Bertrand September 16, 2006 at 2:47 am

First I’ve heard such a thing, as well. I agree this claim really stretches credulity, for the reasons Brian suggests, as well as others. Most of the IMU is thought to be hanging out in the Afghan/Pakistan border area (where Namangani was killed), as well as the Tajik/Uzbek border.

Mr. Rashid is a recognized, British-educated journalist and best-selling author, but I would be interested in knowing where he got this information, and if he has any proof.

Nick September 16, 2006 at 4:31 am

All sorts of colourful geopolitical interpretations can be applied to this region. As to why IMU militants are hiding out in Waziristan and not ethnically-related north Afghanistan, well, that’s Rashid Dostum’s patch, and since he’s reckoned to be in cahoots with the Uzbek government on all sorts of dodgy stuff, it’s probably the last place IMU militants would want to hang around.

Ahmed Rashid always seems to have the colourful stories, not least the one about how Russian security forces provided helicopter transport for the IMU during the ‘hot’ summer of 1999. That explained then how IMU was able to cross the complex and tricky regional borders.

I’ve also heard other Western experts assert that unnamed major powers were behind the uprising in Andijan, citing the level of training and access to weaponry the rebels appeared to have.

Sean Paul Kelley September 16, 2006 at 10:33 am

Of course you all realize that Juma Namangani is alive and well in the tribal areas waiting for the right moment to strike. I hear he’s even enlisted Elvis!

W. Shedd September 17, 2006 at 9:18 pm

What is Putin’s famous remark, regarding Andijan? “We know better than you, what happened at Andijan!”

At the same meeting “Karimov took a swipe at the United States, which was evicted from its military base in Uzbekistan after criticizing Andijan. ‘We are seeing very serious challenges and attempts by powers from outside the region to establish a presence,’ he said”. So even in May this year, 1 year after Andijan, there were hints of this spin on events.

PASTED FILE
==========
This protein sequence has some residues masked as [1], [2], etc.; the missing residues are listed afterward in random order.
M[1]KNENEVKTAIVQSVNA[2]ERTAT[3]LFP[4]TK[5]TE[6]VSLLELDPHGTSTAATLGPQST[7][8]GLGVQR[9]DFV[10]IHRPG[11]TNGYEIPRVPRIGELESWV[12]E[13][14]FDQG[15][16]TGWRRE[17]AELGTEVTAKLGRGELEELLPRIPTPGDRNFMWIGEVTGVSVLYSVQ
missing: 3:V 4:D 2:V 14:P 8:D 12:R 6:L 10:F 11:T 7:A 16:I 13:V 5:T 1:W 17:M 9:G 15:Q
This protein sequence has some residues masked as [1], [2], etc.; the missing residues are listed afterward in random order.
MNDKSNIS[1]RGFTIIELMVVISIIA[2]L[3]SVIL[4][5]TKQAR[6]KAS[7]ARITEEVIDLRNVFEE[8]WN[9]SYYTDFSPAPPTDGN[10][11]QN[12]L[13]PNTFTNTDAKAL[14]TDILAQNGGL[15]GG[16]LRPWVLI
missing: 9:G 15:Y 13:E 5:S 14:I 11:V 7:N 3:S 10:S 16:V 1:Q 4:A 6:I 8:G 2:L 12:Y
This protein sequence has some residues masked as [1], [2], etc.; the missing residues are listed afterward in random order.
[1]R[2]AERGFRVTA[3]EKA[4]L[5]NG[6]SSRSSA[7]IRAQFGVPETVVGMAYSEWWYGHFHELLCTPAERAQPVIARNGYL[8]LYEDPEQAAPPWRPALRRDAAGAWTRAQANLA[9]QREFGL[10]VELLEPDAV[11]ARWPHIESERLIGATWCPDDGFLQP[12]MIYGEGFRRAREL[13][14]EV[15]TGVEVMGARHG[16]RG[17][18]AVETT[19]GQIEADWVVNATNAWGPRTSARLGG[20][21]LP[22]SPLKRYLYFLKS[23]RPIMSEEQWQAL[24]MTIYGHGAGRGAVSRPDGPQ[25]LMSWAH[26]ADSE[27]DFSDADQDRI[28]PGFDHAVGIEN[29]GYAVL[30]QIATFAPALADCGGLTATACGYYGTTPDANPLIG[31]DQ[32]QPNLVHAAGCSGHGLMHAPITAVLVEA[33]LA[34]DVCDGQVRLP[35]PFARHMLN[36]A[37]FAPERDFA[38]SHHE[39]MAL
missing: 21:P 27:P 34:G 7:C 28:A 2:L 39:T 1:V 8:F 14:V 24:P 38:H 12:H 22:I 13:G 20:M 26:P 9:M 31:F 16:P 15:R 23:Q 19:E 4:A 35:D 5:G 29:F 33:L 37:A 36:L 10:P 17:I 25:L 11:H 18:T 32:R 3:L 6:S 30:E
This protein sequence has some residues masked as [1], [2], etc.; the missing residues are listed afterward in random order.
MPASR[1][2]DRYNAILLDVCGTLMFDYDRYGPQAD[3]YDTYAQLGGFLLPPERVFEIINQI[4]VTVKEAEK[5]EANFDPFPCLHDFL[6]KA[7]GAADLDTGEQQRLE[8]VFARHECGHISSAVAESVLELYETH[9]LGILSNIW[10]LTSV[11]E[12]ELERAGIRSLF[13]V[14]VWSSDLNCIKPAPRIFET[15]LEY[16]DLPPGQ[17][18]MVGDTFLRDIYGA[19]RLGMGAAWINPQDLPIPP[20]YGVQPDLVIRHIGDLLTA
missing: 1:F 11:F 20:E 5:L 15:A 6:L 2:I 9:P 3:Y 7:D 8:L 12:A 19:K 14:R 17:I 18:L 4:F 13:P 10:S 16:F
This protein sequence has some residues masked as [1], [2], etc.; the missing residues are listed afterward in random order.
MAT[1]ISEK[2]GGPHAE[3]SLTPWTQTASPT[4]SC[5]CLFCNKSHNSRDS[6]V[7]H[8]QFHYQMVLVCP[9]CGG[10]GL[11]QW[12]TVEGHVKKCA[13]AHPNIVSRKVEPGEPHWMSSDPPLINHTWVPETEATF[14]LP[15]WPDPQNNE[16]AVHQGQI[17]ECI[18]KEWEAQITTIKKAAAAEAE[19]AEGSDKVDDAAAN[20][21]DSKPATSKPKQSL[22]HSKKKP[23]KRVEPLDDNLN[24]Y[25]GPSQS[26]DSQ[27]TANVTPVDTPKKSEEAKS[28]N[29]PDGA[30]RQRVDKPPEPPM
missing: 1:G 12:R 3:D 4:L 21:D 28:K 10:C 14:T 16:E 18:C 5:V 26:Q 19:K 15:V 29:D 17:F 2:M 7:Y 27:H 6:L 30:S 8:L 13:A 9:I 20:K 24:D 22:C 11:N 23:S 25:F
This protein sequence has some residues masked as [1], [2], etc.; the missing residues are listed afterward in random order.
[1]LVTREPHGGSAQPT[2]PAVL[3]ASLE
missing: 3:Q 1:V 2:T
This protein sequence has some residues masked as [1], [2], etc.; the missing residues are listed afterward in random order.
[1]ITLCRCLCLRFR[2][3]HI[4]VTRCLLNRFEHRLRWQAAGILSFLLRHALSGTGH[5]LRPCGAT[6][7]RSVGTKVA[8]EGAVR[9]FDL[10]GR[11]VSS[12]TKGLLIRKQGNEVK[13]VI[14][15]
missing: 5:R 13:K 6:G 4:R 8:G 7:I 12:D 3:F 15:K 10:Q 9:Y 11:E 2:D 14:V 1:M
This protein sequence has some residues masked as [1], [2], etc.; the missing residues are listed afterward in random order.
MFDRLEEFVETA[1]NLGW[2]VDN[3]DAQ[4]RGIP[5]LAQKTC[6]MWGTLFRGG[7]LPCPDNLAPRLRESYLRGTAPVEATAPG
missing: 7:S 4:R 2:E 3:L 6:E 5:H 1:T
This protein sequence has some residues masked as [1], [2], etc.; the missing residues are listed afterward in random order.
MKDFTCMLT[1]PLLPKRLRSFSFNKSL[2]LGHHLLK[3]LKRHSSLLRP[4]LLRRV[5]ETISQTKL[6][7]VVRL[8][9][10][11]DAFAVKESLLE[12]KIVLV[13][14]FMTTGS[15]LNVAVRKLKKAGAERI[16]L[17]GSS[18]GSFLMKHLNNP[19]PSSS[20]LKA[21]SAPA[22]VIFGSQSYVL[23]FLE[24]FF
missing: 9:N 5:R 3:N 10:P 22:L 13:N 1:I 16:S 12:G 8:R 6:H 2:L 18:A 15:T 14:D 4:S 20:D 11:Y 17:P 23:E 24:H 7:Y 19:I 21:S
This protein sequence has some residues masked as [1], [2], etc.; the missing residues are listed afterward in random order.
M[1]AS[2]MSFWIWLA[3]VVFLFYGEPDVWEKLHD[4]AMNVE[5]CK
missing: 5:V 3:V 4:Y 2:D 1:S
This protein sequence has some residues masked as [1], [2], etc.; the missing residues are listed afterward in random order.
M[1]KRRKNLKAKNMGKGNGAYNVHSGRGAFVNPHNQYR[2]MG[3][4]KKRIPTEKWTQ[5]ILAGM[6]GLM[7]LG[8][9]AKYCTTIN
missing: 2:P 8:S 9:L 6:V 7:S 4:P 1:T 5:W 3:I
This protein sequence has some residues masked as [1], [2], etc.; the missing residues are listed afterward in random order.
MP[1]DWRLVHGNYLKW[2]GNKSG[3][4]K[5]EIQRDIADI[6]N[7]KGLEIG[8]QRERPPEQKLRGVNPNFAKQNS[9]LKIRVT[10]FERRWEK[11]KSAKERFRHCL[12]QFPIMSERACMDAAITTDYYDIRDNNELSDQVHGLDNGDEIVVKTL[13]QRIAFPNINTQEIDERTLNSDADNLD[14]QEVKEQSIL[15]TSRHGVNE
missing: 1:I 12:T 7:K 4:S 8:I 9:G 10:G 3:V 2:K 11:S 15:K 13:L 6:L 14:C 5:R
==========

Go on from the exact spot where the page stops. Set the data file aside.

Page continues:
Ataman Rakin September 18, 2006 at 1:54 am

“Of course you all realize that Juma Namangani is alive and well in the tribal areas waiting for the right moment to strike. I hear he’s even enlisted Elvis!”

Bollocks. In fact, Juma Namangani and Tahir Yuldash are both coordinating the whole thing from Michael Jackson’s mansion in Dubai. It’s all said here:

Talking about *official* bollocks: manmanman it seems there’s an auction in it lately!

Yet, as far as ‘faciliation’ and instrumentalisation of the IMU goes, there is something to say for that… about Russia in particular.

To start with, Russia (part of its establishment, Kremlin analysts and media that is) may now do its bery best try to cry wolf, it has a quite well-filled, recent history of proxy warfare and destabilisation itself: Transnistria; Abkhazia; South Ossetia; certain Tajik and Chechen factions during the wars there; …

But the IMU? Yes. Central Asia watchers will certainly remember the IMU attacks in Batken and Chatkal in 1999 and 2000.